Photo 1 - SN42.6 The discourse given by the Buddha to the brahmins regarding the futility of prayers in taking their departed relatives to heaven. The Buddha compares their departed relatives past deeds to the contents of the water pots. When the pots are immersed in water and broken, good deeds cause one to rise up automatically, just like ghee while bad deeds take the departed to hell, just like (?sand). Also consider SN55.21.

Photo 2 - ? AN7.74 the brevity of life? But the sutta has line drawn on water. Most likely AN3.132 - the person with a mind like drawn in sand.

Photo 3 - This is the story of Ananda requesting water from the lower caste girl (Pakati, daughter of the Matangas) at the well. She says that she is a lower caste, he replies that he did not ask her caste, he asked for water. She falls in love with him and follows him to the Buddha who clarifies to her that it is the qualities Ananda displayed that she loves, not the person. She then goes forth.

Photo 4 - The sutta where ?sariputta is called to a dana at the house of ?visakha and the maid drops a pot.


Oh great!

For number 4, could it be this jataka? It’s Mallika (not King Pasenadi’s Mallika) SuttaCentral Ja 465 Bhadda-Sala Jataka (search for “Pots are made to be broken”)
It would explain the sad man in the back.

For number three, is that from the Dhammapada commentary? It sounds so familiar, but maybe I’m thinking of Jesus at the well :slight_smile:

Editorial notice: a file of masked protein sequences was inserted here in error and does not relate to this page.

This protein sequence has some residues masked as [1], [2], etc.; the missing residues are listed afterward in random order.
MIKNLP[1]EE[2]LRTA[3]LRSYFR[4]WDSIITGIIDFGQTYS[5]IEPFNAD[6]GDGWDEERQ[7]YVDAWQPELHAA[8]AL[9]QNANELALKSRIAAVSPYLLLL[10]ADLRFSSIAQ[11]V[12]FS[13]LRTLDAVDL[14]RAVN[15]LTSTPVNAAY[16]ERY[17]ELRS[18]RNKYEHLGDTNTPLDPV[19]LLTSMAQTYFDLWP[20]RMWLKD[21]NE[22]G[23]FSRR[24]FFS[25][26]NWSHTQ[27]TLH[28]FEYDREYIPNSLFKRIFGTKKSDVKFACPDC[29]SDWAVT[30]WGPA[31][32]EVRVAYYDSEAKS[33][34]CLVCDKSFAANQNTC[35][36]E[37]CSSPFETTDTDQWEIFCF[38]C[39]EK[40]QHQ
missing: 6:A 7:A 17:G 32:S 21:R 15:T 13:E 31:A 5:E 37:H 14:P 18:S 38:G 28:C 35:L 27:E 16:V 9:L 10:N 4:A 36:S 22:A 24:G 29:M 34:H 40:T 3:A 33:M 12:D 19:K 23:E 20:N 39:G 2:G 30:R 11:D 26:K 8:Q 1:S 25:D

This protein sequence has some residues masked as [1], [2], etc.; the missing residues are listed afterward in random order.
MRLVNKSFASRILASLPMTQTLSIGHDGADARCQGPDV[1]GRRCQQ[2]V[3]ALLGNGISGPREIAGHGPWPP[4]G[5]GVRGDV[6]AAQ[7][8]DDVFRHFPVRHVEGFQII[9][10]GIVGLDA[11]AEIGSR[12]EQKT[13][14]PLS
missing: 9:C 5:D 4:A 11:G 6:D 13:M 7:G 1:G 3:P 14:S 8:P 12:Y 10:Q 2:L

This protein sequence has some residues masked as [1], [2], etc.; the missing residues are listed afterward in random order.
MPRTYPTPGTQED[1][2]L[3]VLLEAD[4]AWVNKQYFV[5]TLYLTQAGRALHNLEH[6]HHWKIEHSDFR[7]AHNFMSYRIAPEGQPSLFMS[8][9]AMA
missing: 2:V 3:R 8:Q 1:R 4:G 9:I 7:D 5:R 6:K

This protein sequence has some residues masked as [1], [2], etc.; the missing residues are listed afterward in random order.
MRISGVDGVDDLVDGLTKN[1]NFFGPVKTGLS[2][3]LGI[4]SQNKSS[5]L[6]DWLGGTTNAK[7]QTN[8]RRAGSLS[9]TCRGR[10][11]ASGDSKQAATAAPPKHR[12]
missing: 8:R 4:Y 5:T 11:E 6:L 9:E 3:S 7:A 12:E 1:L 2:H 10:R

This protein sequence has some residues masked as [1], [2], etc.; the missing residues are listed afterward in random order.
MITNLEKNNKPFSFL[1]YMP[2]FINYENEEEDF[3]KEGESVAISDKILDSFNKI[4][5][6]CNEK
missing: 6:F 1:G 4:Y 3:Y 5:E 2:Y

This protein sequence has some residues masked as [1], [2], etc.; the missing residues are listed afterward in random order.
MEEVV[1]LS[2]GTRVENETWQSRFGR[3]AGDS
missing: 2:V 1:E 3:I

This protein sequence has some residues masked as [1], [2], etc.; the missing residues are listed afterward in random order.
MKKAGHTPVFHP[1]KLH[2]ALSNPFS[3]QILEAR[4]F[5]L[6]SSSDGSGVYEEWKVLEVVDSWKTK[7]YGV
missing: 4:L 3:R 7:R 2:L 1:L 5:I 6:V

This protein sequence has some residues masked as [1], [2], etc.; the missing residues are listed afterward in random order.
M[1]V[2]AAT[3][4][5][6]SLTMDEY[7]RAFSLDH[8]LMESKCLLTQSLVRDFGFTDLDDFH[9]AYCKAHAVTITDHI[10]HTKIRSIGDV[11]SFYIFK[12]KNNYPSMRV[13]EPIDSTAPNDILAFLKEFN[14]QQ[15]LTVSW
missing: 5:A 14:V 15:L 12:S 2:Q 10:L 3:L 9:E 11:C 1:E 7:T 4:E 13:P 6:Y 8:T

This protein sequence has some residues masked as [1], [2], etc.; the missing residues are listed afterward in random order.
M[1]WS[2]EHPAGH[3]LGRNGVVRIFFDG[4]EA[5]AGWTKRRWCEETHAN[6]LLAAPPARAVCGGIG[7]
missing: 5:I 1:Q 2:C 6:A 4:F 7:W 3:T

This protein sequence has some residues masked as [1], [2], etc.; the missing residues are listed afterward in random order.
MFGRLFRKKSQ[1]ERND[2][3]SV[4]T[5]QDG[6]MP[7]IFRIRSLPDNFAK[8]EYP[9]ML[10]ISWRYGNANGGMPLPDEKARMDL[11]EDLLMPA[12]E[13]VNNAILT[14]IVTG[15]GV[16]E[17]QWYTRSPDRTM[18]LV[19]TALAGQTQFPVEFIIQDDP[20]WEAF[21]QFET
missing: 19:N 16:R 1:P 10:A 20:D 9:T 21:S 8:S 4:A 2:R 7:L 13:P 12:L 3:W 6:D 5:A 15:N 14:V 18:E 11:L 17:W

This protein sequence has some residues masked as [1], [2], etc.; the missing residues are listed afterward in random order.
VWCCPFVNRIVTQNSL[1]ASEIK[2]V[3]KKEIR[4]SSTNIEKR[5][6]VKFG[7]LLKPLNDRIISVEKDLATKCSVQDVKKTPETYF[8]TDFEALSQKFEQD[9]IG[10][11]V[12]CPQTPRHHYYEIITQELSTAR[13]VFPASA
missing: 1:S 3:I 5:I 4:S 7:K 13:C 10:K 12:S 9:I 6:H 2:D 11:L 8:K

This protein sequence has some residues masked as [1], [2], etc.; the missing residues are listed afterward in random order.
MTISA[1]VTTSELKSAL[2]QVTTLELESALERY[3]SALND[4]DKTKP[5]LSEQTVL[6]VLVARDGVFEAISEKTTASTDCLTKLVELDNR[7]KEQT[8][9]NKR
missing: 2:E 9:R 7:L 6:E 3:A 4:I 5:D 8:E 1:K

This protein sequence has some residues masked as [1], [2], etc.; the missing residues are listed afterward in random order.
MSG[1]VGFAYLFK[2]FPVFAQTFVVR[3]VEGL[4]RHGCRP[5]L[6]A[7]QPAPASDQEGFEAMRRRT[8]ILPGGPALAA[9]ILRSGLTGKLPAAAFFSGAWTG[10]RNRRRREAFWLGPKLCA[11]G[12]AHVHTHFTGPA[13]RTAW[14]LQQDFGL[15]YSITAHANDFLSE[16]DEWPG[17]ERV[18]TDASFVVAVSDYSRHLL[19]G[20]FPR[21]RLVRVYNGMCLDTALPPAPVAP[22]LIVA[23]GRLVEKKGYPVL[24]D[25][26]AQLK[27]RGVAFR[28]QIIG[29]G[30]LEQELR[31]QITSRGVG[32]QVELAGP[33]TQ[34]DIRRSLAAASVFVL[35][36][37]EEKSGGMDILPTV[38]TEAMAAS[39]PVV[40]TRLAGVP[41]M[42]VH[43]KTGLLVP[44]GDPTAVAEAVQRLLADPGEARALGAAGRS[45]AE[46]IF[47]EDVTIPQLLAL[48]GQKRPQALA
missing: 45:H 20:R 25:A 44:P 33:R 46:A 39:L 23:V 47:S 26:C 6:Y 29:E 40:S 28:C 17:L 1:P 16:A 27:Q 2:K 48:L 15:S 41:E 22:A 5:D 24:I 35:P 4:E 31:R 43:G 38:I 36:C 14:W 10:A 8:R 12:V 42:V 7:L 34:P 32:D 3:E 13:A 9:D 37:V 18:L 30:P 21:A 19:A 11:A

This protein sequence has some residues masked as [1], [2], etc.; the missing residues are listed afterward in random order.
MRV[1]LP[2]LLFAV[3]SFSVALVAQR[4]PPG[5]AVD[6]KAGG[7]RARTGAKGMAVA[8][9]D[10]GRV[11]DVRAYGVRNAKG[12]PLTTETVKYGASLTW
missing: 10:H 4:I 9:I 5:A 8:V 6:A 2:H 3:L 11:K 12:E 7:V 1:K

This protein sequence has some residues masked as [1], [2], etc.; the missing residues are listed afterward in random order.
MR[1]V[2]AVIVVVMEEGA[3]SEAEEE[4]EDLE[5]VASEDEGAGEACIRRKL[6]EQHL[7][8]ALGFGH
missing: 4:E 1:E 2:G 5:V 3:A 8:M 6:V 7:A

For number 2, I’m doubtful if it is illustrating a simile. All the other photos are of real events (including a dream).

As far as #1, Are you talking about Asibandhakaputtasutta? I’m also doubtful about this since in the sutta the brahmin comes to see the Buddha, not the Buddha going to see him at a well.

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This is the story. I know that I’ve also read it in the suttas, but not able to trace it…

The Woman at the Well

Ananda, the favorite disciple of the Buddha, having been sent by the Lord on a mission, passed by a well near a village, and seeing Pakati, a girl of the Matanga caste, he asked her for water to drink. Pakati said: “Brahman, I am too humble and mean to give you water to drink, do not ask any service of me lest your holiness be contaminated, for I am of low caste.” And Ananda replied: “I ask not for caste but for water”; and the Matanga girl’s heart leaped joyfully and she gave Ananda to drink.